Essential New Music: Air’s “Twentyears” And Cornelius’ “Fantasma”

Japan’s Keigo Oyamada and the French duo of Jean-Benoît Dunckel and Nicolas Godin may have lived in different parts of the globe, but 20 years ago, Cornelius and Air, respectively, crafted individually quirky, definitively kitschy brands of ambient space pop with a breathy, retro-disco edge. Though there were softly spun elements of bachelor-pad Bacharach-ania in each synth act’s earliest singles, by the time it came to their first albums (Cornelius’ richly silly Fantasma re-released now with additional tunes; Air’s first un-merry album Moon Safari, repeated here as part of a two-CD/four-LP boxed set with wispy, kicking remixes), each act drifted more toward the 21st century, rather than reach back retro-phonically.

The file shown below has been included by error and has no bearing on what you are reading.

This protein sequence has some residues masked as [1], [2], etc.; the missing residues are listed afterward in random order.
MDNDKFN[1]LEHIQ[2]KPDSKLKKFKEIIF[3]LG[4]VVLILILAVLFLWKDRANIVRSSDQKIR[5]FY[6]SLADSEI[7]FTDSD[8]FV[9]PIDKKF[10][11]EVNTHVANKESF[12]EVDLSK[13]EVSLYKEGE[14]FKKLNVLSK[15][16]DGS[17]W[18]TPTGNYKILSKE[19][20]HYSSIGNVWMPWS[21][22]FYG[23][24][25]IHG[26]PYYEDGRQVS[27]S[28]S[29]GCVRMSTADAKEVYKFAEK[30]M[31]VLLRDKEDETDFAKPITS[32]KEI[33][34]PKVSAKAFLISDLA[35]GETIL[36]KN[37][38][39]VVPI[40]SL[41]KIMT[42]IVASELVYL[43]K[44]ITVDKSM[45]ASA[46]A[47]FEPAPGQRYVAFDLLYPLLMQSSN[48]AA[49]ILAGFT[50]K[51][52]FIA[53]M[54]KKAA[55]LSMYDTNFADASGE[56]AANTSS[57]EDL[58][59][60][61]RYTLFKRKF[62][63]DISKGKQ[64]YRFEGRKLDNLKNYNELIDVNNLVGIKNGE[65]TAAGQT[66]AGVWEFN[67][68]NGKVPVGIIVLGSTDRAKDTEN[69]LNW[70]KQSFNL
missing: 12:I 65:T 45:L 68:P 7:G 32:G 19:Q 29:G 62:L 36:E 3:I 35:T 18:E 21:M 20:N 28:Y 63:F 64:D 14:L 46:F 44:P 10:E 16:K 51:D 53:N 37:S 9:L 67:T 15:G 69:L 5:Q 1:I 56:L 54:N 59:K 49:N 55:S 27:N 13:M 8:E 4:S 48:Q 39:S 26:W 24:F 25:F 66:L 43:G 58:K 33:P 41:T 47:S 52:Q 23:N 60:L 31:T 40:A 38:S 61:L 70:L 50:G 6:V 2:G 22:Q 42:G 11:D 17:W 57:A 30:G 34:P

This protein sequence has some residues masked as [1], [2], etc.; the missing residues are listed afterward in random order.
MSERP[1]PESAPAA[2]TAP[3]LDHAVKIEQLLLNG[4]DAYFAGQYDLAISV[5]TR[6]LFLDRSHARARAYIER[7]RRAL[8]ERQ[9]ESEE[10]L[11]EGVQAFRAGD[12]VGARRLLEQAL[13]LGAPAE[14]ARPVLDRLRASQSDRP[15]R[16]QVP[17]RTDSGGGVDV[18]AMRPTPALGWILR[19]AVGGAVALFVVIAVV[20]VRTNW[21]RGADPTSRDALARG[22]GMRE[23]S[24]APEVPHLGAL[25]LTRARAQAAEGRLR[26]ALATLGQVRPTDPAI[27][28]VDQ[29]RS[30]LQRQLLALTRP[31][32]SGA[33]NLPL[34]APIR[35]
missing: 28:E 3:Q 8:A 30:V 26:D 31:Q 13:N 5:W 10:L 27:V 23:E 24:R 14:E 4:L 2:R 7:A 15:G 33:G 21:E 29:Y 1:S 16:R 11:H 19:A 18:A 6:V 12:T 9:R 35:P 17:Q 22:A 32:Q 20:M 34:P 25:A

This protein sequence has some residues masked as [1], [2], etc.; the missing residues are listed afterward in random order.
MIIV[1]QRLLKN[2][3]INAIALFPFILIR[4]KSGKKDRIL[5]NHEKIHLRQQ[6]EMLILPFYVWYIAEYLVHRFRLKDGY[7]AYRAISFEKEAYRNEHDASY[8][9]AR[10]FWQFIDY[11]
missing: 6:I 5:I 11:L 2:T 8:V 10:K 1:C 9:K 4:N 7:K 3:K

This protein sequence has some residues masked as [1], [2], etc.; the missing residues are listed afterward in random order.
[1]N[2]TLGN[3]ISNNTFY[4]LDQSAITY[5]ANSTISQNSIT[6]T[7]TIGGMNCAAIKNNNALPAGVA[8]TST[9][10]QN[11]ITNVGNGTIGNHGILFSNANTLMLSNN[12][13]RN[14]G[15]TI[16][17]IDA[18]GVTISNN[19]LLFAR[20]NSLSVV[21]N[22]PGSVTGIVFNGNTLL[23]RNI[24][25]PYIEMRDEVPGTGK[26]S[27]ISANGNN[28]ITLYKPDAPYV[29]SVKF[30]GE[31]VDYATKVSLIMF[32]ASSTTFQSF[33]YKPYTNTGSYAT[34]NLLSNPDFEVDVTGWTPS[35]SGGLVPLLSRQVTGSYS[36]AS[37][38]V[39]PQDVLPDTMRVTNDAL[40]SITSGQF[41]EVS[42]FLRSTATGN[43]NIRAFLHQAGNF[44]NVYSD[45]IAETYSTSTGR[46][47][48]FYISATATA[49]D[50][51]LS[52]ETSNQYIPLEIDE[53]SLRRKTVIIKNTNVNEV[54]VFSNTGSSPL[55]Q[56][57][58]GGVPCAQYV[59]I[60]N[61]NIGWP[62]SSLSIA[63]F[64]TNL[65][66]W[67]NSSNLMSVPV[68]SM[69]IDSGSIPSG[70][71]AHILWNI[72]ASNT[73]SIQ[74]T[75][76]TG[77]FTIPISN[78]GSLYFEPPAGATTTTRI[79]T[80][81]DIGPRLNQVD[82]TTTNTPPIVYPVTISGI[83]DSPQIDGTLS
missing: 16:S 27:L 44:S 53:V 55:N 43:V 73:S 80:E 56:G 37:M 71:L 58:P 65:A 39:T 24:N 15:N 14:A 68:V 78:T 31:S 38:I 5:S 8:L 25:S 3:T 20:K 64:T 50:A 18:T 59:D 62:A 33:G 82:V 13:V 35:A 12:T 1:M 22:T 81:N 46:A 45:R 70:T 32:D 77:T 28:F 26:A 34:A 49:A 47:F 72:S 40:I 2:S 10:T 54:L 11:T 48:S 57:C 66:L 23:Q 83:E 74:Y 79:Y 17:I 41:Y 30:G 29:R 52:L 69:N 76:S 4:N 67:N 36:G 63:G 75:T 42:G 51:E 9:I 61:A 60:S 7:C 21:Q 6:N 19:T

Twenty years of distance when it comes to synth-onics and mechanical pulses usually freeze dries a sound in place and lends an air of reminiscence to each endeavor. The weird thing, then, about both Cornelius’ single album and Air’s catalog package (soundtrack bits to The Virgin Suicides and all), is how oddly timeless and freshly moist both artists earliest epics are in retrospect. Blame current remastering techniques or the prescience of its makers, each of these collections sound future-forward (then) and very now (wow).

—A.D. Amorosi